He said the bird seemed a lot more perky now. Sometimes it was spreading its wings on the bottom of the enclosure, but when I asked, he said it was holding them symmetrically, wasn’t listing to one side, and both eyes seemed fine. 

Since the only realistic choices were to see if the bird could be released or to take it to the rehab center, he wondered if it would be worth driving back to the area where he’d hit it to let it go. It was 20 miles away, which meant a 40-mile round trip for nothing if the bird couldn’t take off, but if the bird was okay, he wanted it to have a chance to find its nest easily again. He was worried because he wasn’t sure of the exact spot, but said he could find it within five miles or so. I figured that should be plenty close enough for a bird that covers a lot of ground hunting. So that’s what he did.

Almost exactly an hour later, my phone rang again. Dan told me that when he let go of the bird, it fell on the ground, but he let it get its bearings and then prodded it gently a moment, and voila! It took off, circling higher and higher in the sky.  

I haven’t rehabbed birds in over 20 years now. Many of the birds I took in were hopeless, and it grew more and more painful watching yet another one die from massive internal injuries after a cat attack, or after suffering extensive neurological damage from lawn pesticides. It was thrilling to hear about a happy ending right when I’ve been so sad and scared about how rapidly climate-change-related weather patterns have accelerated and how rapidly the COVID-19 Delta variant has spread. Yes, this was just one nighthawk, not a population, and won’t even begin to reverse the downward trend the species has suffered in recent decades, and certainly won't help with any other problems either. But Dan’s going to such lengths to help it made a huge difference in this nighthawk’s life, and in the lives of its mate and young, and that is something worth celebrating.   

Fred the Common Nighthawk

Sunday, July 18, 2021

Of Heat, Rain, and Particles in the Air

Young chickadee

I’m writing this on July 18, 2021, at my place in Duluth, Minnesota. There’s not a cloud in the sky, but the sky isn’t blue—more of a murky brownish gray. I can’t smell smoke today but I could yesterday, making us reluctant to open our windows last night—it’s hard to sleep when the inside temperature is 80º F, but even harder to sleep when you think about your baby grandchild, his tiny lungs still developing, breathing in dangerous particulates. 

This year’s dry June and July are the worst northern Minnesota has experienced since the Dust Bowl. Exacerbating the situation is the smoke from fires associated with the heat and drought in Canada and the West. Here in Duluth, we’ve had air quality warnings for weeks now.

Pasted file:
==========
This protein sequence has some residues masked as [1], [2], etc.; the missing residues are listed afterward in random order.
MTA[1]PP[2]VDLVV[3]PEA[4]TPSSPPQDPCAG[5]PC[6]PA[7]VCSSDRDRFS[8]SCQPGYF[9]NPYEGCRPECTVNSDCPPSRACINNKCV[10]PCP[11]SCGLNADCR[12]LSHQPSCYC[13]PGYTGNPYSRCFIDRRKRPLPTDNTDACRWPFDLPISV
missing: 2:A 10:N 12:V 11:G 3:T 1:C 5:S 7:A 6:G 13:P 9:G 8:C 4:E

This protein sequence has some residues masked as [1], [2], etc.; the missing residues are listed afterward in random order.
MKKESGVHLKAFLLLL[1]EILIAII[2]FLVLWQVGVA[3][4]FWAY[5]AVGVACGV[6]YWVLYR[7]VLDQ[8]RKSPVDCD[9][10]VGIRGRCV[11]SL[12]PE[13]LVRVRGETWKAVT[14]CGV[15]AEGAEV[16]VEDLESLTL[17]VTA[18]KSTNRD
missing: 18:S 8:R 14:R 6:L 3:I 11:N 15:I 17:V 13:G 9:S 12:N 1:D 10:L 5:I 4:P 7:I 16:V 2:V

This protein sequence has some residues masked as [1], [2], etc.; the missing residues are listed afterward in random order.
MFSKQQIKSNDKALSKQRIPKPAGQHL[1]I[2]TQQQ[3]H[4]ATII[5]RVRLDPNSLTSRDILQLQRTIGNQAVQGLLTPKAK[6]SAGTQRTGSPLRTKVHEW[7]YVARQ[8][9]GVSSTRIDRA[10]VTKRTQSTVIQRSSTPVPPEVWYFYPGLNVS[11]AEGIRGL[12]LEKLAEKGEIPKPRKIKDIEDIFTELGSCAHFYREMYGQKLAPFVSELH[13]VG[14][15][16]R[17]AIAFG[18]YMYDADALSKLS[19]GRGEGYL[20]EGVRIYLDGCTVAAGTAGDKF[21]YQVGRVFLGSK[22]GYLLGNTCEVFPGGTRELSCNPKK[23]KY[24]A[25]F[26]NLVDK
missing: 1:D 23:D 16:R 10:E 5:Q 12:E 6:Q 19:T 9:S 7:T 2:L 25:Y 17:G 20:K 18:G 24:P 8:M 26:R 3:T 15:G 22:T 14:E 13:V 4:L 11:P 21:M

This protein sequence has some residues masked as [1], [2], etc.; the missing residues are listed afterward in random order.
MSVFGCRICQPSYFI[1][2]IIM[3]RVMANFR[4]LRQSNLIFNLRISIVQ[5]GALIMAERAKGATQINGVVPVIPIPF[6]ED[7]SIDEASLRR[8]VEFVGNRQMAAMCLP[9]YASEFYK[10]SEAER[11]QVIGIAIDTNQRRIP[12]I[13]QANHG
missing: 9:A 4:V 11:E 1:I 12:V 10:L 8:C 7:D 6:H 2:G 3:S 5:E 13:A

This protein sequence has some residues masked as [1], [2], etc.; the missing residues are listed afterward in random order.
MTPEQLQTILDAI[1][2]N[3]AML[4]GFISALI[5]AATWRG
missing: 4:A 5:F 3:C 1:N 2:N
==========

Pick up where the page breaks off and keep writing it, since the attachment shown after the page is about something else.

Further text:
I’m taking this situation very personally because of Baby Walter, but he’s hardly the only baby out there, and hardly the only baby I’m personally concerned about. We human parents and grandparents can at least minimize our children’s exposure to dangerous outdoor conditions, but what can my backyard Blue Jays, chickadees, wrens, and robins do to minimize their own and their babies’ exposure to this ever-present smoke?  

Baby Blue Jay begging from parent

Last week, the smoke from those distant fires wasn’t the only source of particulates in Duluth’s air. The Minnesota Department of Agriculture sprayed parts of Duluth and outlying areas, including my neighborhood, for “gypsy” moths. These invasive, non-native moths have caused billions of dollars of damage to Eastern forests since the mid-1860s, when Étienne Léopold Trouvelotin, a French artist who had immigrated to Medford, Massachusetts, brought egg masses from Europe in hopes that he could breed a hardy silkworm by raising them in the forest behind his home. The first recorded defoliation by these moths in the United States was in 1889 of the street trees in Trouvelot's own neighborhood. The moths have also been brought in less intentionally—they arrived in New Jersey in 1920 on blue spruce trees imported from the Netherlands. Little by little the moth has worked its way west and south. 

Spraying for it in recent decades has mostly involved what’s called BtK, the variety of Bacillus thuringiensis that targets lepidopteran larvae. Apparently little or nothing else is harmed by it, but it is utterly indiscriminate in which moth and butterfly caterpillars it kills.